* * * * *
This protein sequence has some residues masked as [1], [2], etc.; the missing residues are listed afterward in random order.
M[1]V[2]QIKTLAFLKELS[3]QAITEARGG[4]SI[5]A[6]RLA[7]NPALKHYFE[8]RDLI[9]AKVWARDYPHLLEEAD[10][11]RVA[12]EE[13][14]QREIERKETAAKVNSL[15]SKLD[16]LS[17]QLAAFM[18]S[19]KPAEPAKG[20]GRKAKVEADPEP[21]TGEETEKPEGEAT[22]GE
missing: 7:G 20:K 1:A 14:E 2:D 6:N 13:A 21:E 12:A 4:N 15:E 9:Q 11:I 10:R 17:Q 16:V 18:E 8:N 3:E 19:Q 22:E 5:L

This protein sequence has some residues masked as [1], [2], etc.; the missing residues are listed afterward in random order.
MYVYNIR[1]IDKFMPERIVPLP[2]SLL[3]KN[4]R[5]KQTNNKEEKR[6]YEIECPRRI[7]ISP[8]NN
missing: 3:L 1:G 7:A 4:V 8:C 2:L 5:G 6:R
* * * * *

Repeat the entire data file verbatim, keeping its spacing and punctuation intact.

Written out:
This protein sequence has some residues masked as [1], [2], etc.; the missing residues are listed afterward in random order.
M[1]V[2]QIKTLAFLKELS[3]QAITEARGG[4]SI[5]A[6]RLA[7]NPALKHYFE[8]RDLI[9]AKVWARDYPHLLEEAD[10][11]RVA[12]EE[13][14]QREIERKETAAKVNSL[15]SKLD[16]LS[17]QLAAFM[18]S[19]KPAEPAKG[20]GRKAKVEADPEP[21]TGEETEKPEGEAT[22]GE
missing: 7:G 20:K 1:A 14:E 2:D 6:N 13:A 21:E 12:A 4:N 15:E 9:Q 11:I 10:R 17:Q 16:V 18:E 8:N 3:E 19:Q 22:E 5:L

This protein sequence has some residues masked as [1], [2], etc.; the missing residues are listed afterward in random order.
MYVYNIR[1]IDKFMPERIVPLP[2]SLL[3]KN[4]R[5]KQTNNKEEKR[6]YEIECPRRI[7]ISP[8]NN
missing: 3:L 1:G 7:A 4:V 8:C 2:L 5:G 6:R